distance - NASA

trotsky.arc.nasa.gov

distance - NASA

November 2010

University of Missouri

100 Years of Cosmology

From Spiral Nebulae to the CMB

Michael Way

NASA/GISS, NASA/Ames, Hunter College

http://astrophysics.arc.nasa.gov/~mway/MO.pdf


Part I

What is the size & nature of

Our Universe?


1912: Henrietta Swan Leavitt

Publishes a period-luminosity

relationship for Cepheid

variables in Magellanic Clouds

1918: The First Cepheid

distance is actually estimated

A good way to get get

distances to distant

objects in the Universe

SMC


Albert Einstein: 1915 -17

Develops the theory of General Relativity

Provides the theoretical framework for the

development of cosmological models

Recall that Λ showed up in 1917


Einstein & de Sitter: 1917

Two cosmological models (solutions) arise:

A.) Einstein’s static matter filled world

• Homogeneously filled with dilute matter

• Contained a definite mass

• In equilibrium, no internal pressures or

stresses


1917: Vesto Melvin Slipher

1917: Reported radial velocities of nearly

25 nebulae (21 redshifted)

Four had velocities greater than 1000 km/s

No mention of these being interpreted in

terms of Einstein’s or de Sitter’s universe

Recurring theme: Observers vs. Theorists

1925: reported 45 nebulae (41 redshifted)


Is there a relation amongst these

nebulae of large velocities?

Magnitude vs. Velocity?

Distance vs. Velocity?


Early Dating of Earth’s Age

1921: H.N. Russell: 4x10 9 yrs is max age of

Earth’s crust via radioactive dating of

Thorium & Uranium

1929: Rutherford: 3.4x10 9 yrs via U-235 and

U-238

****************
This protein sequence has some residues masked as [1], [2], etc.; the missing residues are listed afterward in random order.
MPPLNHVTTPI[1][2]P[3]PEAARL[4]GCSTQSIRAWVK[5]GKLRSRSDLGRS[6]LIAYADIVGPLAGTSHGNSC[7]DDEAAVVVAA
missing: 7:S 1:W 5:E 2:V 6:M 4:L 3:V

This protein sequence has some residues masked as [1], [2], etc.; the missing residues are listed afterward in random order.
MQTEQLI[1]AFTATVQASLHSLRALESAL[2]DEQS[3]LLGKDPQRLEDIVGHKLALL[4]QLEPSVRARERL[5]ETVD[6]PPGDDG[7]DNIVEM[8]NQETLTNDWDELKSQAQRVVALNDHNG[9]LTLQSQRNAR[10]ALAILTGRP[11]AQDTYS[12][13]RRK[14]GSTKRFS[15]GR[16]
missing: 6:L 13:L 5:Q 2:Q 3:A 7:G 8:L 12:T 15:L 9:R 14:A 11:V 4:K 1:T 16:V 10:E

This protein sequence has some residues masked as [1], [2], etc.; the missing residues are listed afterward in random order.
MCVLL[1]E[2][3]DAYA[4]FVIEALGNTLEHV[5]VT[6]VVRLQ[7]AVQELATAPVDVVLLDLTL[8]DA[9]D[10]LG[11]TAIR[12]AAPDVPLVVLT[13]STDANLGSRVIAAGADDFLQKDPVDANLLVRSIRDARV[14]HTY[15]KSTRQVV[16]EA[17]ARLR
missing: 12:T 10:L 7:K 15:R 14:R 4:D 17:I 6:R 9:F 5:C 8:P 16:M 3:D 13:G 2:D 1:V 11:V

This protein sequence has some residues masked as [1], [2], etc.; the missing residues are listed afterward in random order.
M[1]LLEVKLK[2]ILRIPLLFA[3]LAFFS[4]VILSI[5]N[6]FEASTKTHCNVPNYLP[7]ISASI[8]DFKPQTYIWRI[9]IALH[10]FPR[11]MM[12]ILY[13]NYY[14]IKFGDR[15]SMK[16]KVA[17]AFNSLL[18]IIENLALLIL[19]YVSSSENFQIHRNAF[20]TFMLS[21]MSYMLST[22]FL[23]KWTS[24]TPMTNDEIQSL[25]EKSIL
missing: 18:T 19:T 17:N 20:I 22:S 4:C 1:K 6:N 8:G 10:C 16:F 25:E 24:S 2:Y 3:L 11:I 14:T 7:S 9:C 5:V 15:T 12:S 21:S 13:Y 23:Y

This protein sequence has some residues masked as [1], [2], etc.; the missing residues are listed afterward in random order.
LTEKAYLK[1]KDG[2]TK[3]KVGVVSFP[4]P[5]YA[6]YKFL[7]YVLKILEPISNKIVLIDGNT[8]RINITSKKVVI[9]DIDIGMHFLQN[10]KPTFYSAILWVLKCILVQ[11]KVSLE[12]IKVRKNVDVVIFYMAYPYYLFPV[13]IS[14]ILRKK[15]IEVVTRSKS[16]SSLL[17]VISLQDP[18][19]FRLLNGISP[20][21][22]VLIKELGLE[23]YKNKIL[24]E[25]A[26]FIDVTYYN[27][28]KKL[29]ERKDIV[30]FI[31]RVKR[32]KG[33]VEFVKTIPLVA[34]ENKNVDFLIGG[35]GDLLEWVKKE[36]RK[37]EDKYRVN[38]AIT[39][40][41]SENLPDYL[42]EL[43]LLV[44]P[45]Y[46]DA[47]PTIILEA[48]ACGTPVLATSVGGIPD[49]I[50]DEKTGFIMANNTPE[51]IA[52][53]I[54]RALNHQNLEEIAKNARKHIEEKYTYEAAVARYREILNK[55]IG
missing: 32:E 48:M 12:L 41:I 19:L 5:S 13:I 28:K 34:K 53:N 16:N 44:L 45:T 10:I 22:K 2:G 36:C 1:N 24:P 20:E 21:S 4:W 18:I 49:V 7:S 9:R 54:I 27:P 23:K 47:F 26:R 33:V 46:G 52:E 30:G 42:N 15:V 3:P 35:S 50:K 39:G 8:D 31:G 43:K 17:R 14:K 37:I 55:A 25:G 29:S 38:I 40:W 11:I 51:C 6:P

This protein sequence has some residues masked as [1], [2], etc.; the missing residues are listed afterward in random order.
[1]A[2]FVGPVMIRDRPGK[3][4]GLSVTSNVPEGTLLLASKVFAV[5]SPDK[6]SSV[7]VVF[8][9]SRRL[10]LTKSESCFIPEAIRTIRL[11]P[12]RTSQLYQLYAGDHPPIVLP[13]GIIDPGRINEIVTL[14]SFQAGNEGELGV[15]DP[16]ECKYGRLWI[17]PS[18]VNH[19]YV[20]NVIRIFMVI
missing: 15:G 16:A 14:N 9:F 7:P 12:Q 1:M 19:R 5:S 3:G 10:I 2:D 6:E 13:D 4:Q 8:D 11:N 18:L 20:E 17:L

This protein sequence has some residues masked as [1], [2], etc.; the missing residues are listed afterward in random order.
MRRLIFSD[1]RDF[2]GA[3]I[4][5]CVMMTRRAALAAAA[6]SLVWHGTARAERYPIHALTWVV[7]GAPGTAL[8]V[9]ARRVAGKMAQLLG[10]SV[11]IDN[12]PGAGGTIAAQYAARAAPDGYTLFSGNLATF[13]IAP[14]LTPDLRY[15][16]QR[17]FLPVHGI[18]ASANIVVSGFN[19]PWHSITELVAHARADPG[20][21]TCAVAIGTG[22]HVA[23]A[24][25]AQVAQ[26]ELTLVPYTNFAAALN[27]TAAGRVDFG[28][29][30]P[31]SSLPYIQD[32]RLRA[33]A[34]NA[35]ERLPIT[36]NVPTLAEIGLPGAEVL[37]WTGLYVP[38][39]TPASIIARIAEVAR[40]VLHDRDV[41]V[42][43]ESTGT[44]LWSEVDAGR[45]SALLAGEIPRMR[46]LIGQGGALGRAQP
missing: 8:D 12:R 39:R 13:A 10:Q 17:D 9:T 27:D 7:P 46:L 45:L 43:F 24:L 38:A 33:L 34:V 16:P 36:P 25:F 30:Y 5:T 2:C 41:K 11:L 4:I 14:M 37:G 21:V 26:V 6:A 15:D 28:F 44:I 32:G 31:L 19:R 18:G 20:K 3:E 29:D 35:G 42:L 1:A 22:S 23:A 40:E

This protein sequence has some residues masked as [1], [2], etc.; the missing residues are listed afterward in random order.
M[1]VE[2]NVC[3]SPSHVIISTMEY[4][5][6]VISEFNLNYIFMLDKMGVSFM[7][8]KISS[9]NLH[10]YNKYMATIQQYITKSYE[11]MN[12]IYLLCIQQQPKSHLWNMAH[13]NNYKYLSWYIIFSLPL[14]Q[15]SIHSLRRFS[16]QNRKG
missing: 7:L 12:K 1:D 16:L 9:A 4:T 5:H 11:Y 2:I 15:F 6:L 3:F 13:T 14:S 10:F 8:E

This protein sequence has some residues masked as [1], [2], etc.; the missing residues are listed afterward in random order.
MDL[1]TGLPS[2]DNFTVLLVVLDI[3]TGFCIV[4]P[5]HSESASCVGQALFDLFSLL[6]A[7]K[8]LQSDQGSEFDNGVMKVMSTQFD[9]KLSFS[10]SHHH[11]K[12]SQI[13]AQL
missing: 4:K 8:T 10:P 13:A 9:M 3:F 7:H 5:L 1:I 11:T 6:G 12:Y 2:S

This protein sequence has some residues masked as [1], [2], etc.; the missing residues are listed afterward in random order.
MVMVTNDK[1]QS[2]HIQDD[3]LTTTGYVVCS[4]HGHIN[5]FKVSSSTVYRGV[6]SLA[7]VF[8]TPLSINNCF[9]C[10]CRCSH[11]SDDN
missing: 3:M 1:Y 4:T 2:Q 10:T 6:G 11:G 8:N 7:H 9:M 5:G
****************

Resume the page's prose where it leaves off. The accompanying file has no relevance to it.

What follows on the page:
1930s: 2-3x10 9 yrs is accepted age of Earth

using radioactive dating techniques


More Solutions to Einstein’s

General Relativity equations

arise in the 1920s…


Cornelius Lanczos (1922/3)

• 1922: Using a change of coordinates found

a model where the radius varies hyperbolically

with time R~cosh(ct/R o )

• 1922 Phys. ZS. 23, 537 & 1923 Z. Phys. 17, 168

• Inspired by a paper by Weyl 1923 Phys. Z. 24, 130

• Not giving up the static model in a physical sense

• Transforms the de Sitter line element making it

non-static such that one or more components of

g mn depends on a time coordinate

• ds 2 =c 2 dt 2 -F(t)(dx 2 +dy 2 +dz 2 )


Weyl & Silberstein (1923-4)

• 1923: Hermann Weyl shows (indirectly) a

linear relationship between redshift and

distance (theoretically) in de Sitter’s theory

• 1924: Ludwik Silberstein argues for a relation

of the form Δλ/λ=+/-r/R (red & blue shift!)

• Claims it agrees with observations of

globular clusters (only uses 7 of 16 data pts)

• The “Silberstein Effect” is ridiculed

• Neither Weyl or Eddington support the red/

blue shift effect


Ernst Öpik (1922)

• Determines Distance to Andromeda Nebula of 450,000 pc

(1922 ApJ 55, 406)

• Used observed rotational motion of Andromeda via Doppler

shifts and virial theorem.

• “the coincidence of results obtained by several independent

methods increases the probability that this nebula is a

stellar universe, comparable with our Galaxy”

• Shapley (1917) 300,000 pc (via Novae. mentions van Maanen

rotation being inconsistent)

• Curtis (1917) 6,000,000 pc (Novae again)

• Lundmark (1919) and Luplau-Janssen & Haarh (1922) via

parallaxes to nebulae.


Andromeda at 300kpc !?

Jan 1925 publishes distance of 300 kpc

300 kpc ~ 1 million light years

Small Magellanic Cloud is ~ 60 kpc

Milky Way is about 30 kpc in diameter

In Reality Andromeda is ~ 800 kpc away

Establishes that spiral nebulae ARE

external galaxies (vanMaanen?)

Supports island universe idea (Kant 1755)?

Partial resolution of Shapley-Curtis debate

The Universe is more than the Milky Way!


Now that we know there is an

external universe, how do those

large radial velocities fit in?


Knut Lundmark (1924)

First published radial velocity vs distance diagram!


Knut Lundmark (1924)


Howard Percy Robertson (1928)

Derives a reformulated de Sitter soln

“We should expect a correlation

between velocity, distance and radius

of the observable world:

Mentions Weyl (1923) & Lundmark (1924)

Similar to Lemaitre’s 1925 paper, but not quoted